Balram's own corruption comes slowly. He openly rebels against the mores of his village long before he's prepared to transgress against the Rooster Coop. But once he's cut the outside wire, the process inevitably begins to feed on itself:

"The more I stole from him, the more I realised how much he had stolen from me."

Meanwhile Mr Ashok loses first his wife then his ethical compass. "When a master's life is in chaos, so is the servant's," Balram notes sagely. If Balram is a "country mouse" unadapted to the Delhi existence, Mr Ashok is at sea outside the first world metropolis where he was formed. And so driver and master suffer a parallel process of moral decay which brings them ever closer to the moment of intimate violence. In the end Balram justifies the murder on the grounds of pre-emptive revenge for the ugly consequences he knows it will have for his family.

At the time of writing Balram himself has escaped these consequences, establishing himself in the 'world's centre of technology and outsourcing', Bangalore. He jests with Wen Jiabao that it is only a matter of time before their fast-growing nations surpass America economically, whilst outlining some of the stuff that the Chinese could still take time to learn from the Indians:

"The future of the world lies with the yellow man now that our erstwhile master, the white skinned man, has wasted himself through buggery, mobile phone usage and drug abuse

"...and our nation, though it has no drinking water, electricity, sewage system, public transportation, sense of hygiene, discipline, courtesy or punctuality, DOES have entrepreneurs."

I still couldn't say that this modern capitalist dystopia came as a big literary surprise to me. The (over-)privilged of India have always struck me as the least redeemable, its under-privileged the least redeemed. But I wasn't that far into the novel before I stopped fretting about whether it was any more deserving of the Booker than say Vikas Swarup's Q&A. (aka Slumdog...). Having established the beguiling and sympathetic voice of his homicidal driver, Adiga uses the last two or three letters to really lay down the serious literary credentials of his story.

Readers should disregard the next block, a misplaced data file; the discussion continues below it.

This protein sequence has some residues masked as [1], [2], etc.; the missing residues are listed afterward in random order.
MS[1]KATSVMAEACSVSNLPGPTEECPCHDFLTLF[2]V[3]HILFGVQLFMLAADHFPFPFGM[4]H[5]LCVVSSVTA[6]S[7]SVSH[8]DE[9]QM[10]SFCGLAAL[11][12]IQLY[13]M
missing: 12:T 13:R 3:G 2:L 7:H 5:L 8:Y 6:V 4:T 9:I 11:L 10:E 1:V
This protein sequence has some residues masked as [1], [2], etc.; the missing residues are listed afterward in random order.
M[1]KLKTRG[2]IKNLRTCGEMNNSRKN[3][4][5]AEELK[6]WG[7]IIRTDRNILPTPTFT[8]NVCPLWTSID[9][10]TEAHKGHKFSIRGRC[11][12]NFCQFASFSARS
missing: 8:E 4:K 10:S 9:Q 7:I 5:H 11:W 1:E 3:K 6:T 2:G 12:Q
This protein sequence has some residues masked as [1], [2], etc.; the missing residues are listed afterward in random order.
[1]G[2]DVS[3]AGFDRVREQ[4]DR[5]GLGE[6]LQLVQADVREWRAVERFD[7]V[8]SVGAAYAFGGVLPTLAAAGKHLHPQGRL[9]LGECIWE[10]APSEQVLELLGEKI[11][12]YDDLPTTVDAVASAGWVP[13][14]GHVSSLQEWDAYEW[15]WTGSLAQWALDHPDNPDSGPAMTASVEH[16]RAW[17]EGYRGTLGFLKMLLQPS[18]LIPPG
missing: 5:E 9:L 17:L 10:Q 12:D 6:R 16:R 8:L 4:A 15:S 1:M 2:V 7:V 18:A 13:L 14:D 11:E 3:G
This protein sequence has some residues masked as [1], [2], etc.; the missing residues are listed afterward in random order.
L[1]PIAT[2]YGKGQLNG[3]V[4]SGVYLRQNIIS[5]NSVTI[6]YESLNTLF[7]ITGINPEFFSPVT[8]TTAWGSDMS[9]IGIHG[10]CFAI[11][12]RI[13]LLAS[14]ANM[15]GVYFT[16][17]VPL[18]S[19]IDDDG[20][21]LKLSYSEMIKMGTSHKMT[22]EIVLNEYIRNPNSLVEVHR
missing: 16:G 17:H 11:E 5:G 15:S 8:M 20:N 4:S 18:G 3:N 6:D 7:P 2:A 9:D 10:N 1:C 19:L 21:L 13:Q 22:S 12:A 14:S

Whilst I accept the reality of 'the Darkness' in a fast-globalising world, I wouldn't say it's the thing which most interests me about the particular developing country I find myself in.You could I suppose speak of the barranco separating traditional and metropolitan Guatemala, but for me at least the points of intersection are at the heart of my fictional interest in this nation. Instead of treating their servants like sub-human slaves, well-off Guatemalans are far more likely to leave them to lead an almost middle-class life by proxy during their extended absences from their alternative hogares.

Anyway, it remains for me to add that there's a lot of acid humour in The White Tiger...such as the passages suggesting that the drivers' favourite rag has been crafted as a kind of social prophylactic:

"Of course, a billion servants are secretly fantasising about strangling their bosses — and that's why the government of India publishes this magazine and sells it on the streets for just four and a half rupees so that even the poor can buy it. You see, the murderer in the magazine is so mentally disturbed and sexually deranged that no one reader would want to be like him and in the end he always gets caught by some honest, hardworking police officer (ha!), or goes mad and hangs himself by a bedsheet after writing a sentimental letter to his wife or primary school teacher, or is chased, beaten, buggered, and garroted by the brother of the woman he has done in. So if your driver is busy flicking through the pages of 'Murder Weekly', relax. No danger to you. Quite the contrary."